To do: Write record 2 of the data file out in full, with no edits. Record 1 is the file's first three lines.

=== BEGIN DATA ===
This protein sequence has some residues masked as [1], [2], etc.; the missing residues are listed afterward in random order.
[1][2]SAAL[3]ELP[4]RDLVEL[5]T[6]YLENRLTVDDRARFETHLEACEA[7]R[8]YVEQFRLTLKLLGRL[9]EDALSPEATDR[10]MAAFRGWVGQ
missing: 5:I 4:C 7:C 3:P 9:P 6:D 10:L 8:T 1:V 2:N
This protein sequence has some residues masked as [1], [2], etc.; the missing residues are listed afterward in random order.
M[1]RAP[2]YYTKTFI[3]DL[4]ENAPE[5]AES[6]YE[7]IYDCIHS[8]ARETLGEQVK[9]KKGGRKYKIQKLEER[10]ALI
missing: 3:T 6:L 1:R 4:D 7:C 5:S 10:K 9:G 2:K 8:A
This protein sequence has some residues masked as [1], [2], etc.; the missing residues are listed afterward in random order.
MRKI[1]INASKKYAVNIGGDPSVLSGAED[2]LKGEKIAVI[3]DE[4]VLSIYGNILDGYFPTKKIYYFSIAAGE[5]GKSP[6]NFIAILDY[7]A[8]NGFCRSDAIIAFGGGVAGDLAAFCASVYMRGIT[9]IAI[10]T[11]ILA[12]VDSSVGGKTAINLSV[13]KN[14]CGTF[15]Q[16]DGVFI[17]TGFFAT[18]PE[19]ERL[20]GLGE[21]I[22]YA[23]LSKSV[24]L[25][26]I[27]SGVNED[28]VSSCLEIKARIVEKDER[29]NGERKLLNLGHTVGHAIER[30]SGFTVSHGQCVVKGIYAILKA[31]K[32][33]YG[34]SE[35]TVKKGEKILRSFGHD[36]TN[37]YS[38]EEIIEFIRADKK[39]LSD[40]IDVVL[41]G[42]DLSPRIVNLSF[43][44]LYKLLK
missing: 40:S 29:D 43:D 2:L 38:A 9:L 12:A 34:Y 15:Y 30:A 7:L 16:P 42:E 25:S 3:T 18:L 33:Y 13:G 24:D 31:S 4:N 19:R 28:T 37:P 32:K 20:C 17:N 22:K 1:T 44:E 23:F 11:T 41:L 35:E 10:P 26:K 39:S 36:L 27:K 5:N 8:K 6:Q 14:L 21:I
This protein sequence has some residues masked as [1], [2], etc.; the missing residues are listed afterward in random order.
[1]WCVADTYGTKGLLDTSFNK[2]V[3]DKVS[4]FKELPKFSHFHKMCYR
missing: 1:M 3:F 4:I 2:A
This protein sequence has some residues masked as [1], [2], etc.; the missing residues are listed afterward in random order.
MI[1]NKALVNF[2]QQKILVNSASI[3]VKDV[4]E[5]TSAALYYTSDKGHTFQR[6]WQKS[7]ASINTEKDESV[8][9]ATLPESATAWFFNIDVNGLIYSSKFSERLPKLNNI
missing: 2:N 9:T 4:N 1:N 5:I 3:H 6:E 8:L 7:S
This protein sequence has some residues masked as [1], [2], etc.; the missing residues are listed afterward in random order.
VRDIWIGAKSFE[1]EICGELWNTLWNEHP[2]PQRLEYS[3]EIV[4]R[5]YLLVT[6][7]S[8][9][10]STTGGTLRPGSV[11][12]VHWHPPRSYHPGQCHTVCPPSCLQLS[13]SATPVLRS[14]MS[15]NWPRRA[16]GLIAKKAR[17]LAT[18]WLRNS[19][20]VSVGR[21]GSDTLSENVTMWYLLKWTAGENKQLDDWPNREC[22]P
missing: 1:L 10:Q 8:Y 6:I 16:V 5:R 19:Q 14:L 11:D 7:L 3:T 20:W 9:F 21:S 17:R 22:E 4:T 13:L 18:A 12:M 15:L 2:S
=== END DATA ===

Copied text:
This protein sequence has some residues masked as [1], [2], etc.; the missing residues are listed afterward in random order.
M[1]RAP[2]YYTKTFI[3]DL[4]ENAPE[5]AES[6]YE[7]IYDCIHS[8]ARETLGEQVK[9]KKGGRKYKIQKLEER[10]ALI
missing: 3:T 6:L 1:R 4:D 7:C 5:S 10:K 9:G 2:K 8:A